FINDING YOUR EDTECH PASSION

I have developed some very powerful ed tech passions over the years. I would study a topic I was passionate about for  year and then present about it.  Some of my favorite passions over the years include:

However, my challenge to you is for you to investigate, research, and experiment to find a single passion and share that with others, as well as encouraging them to find their own passion!

HELPING STUDENTS DEVELOP THEIR PASSIONS

Students should be able to research, investigate, experiment, and use their experiences to develop their passion. One popular model for allowing them the time while at school is called “20% Time” or “Genius Hour”.

The 20% Time model comes from the early days of Google. “We encourage our employees, in addition to their regular projects, to spend 20% of their time working on what they think will most benefit Google,” Page and Brin, the Google founders wrote, “This empowers them to be more creative and innovative. Many of our significant advances have happened in this manner.”

This 20% Time model gave employees the time and latitude to pursue a passion. There were a lot of neat tools that came out of this passion-based model, and, with the Google Labs initiative, the rest of us were always given access to the beta versions of these creations. However, I personally have benefited from the 20% Time model at Google (as many of you may have, too) since the Google Certified Teacher program was the brainchild of  Cristin Frodella, who was in the marketing department back then (and still is as the Head of Marketing for Google Education). Her 20% Time project was to develop a program to help teachers use the Google tools in a way to impact instruction, and the GCT program was launched!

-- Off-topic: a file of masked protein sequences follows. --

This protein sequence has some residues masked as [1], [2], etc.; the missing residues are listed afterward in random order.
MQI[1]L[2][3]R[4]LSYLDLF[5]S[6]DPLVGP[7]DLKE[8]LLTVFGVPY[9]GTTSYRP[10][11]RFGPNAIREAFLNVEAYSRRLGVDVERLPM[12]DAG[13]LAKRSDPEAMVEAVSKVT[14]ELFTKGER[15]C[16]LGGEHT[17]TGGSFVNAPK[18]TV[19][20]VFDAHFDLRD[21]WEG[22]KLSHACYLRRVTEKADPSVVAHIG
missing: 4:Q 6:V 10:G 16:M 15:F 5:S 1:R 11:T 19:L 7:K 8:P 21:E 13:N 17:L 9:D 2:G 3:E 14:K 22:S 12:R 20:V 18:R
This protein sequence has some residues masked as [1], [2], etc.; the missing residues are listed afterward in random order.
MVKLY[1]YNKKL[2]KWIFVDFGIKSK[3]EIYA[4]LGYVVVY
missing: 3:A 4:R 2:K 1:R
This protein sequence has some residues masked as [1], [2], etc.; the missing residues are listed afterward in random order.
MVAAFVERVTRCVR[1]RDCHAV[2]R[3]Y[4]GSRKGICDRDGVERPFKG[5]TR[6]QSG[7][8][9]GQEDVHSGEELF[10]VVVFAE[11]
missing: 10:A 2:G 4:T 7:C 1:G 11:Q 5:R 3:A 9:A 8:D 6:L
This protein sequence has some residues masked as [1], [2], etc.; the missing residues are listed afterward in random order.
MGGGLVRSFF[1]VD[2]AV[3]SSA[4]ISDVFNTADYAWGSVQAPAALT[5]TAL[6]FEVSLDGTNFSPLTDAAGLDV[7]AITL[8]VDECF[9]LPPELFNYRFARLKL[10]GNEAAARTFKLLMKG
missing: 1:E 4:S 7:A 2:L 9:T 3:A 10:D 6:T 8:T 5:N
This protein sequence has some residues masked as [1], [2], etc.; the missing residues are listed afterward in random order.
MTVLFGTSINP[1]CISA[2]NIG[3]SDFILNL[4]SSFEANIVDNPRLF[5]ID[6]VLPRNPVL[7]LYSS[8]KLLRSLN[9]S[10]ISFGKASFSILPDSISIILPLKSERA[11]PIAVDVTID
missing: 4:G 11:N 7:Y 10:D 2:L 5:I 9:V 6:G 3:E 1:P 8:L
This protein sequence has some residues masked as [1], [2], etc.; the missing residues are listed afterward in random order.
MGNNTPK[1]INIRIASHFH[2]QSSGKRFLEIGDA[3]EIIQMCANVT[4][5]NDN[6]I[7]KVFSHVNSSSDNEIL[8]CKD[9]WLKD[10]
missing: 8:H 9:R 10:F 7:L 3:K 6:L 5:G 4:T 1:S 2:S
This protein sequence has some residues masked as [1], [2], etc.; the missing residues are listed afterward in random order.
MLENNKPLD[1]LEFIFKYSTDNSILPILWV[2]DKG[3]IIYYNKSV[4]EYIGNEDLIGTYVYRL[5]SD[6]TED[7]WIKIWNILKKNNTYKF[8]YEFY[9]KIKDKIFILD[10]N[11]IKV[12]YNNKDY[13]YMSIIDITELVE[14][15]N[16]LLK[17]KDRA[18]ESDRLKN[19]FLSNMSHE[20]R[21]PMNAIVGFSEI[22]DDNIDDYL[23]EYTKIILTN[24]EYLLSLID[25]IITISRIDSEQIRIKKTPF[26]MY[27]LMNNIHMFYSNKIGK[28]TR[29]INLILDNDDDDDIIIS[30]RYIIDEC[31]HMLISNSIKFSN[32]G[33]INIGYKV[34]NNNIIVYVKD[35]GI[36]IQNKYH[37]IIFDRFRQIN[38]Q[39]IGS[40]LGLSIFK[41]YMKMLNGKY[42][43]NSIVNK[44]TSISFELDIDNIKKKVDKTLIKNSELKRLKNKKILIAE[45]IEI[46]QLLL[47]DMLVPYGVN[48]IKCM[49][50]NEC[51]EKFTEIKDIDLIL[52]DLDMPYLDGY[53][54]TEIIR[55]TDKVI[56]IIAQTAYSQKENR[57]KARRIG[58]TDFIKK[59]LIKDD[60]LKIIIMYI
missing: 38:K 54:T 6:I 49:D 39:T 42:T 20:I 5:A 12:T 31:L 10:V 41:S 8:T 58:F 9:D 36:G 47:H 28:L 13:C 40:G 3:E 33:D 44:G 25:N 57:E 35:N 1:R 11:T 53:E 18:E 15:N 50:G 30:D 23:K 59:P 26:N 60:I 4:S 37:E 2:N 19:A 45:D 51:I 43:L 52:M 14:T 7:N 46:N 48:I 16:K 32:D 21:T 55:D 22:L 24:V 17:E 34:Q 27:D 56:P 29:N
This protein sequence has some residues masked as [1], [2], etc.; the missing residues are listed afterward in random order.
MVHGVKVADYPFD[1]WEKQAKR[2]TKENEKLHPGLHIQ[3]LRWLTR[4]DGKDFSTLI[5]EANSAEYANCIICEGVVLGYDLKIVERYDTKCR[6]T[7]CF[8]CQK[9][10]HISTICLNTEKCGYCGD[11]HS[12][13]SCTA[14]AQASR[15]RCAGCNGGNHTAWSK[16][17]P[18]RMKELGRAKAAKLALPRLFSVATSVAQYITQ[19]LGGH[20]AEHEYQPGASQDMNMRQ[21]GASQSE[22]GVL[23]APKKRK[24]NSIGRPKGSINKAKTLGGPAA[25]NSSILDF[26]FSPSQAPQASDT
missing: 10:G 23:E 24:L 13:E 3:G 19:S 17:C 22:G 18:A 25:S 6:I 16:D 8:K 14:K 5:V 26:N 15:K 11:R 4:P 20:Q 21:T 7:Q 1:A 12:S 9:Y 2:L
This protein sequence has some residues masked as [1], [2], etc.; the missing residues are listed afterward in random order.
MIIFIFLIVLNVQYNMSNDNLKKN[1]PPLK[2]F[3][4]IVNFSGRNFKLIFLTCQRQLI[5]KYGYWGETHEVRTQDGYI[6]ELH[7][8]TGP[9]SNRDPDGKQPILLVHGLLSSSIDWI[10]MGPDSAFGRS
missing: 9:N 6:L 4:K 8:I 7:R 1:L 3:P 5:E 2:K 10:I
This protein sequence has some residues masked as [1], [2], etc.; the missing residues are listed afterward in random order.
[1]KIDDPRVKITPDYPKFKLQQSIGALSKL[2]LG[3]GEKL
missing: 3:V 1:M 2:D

Genius Hour is another popular model for giving students a more unstructured time period to explore their passions. Some educators have a Genius Hour once per week at the same time and others split up the time over a number of days of the school week.

Here are some links to articles of successful classroom practices with Genius Hour.

FOLLOW-UP

Back in 2013, Paula Naugle (a DEN Star) created a 10 Day Passion Challenge project. The questions she created for students to investigate their passions work just a well for educators. Pick one or more of these questions to answer and leave a comment or an idea.

  • What is your passion?
  • When did you realize this was your passion?
  • Do you know anyone else who shares your passion? Tell us about them.
  • How much time do you spend a day, a week, or a month pursuing your passion?
  • What or who helps you pursue your passion?
  • What things do you own or would like to own to pursue your passion?
  • What interferes with you pursuing your passion and why?
  • If you could interview an expert about your passion, who would you choose? Why?
  • “Nothing great in the world has ever been accomplished without passion.” (Georg Wilhelm Friedrich Hegel) How do you feel about this quote?
  • What do you think might cause your passion to change as your career advances?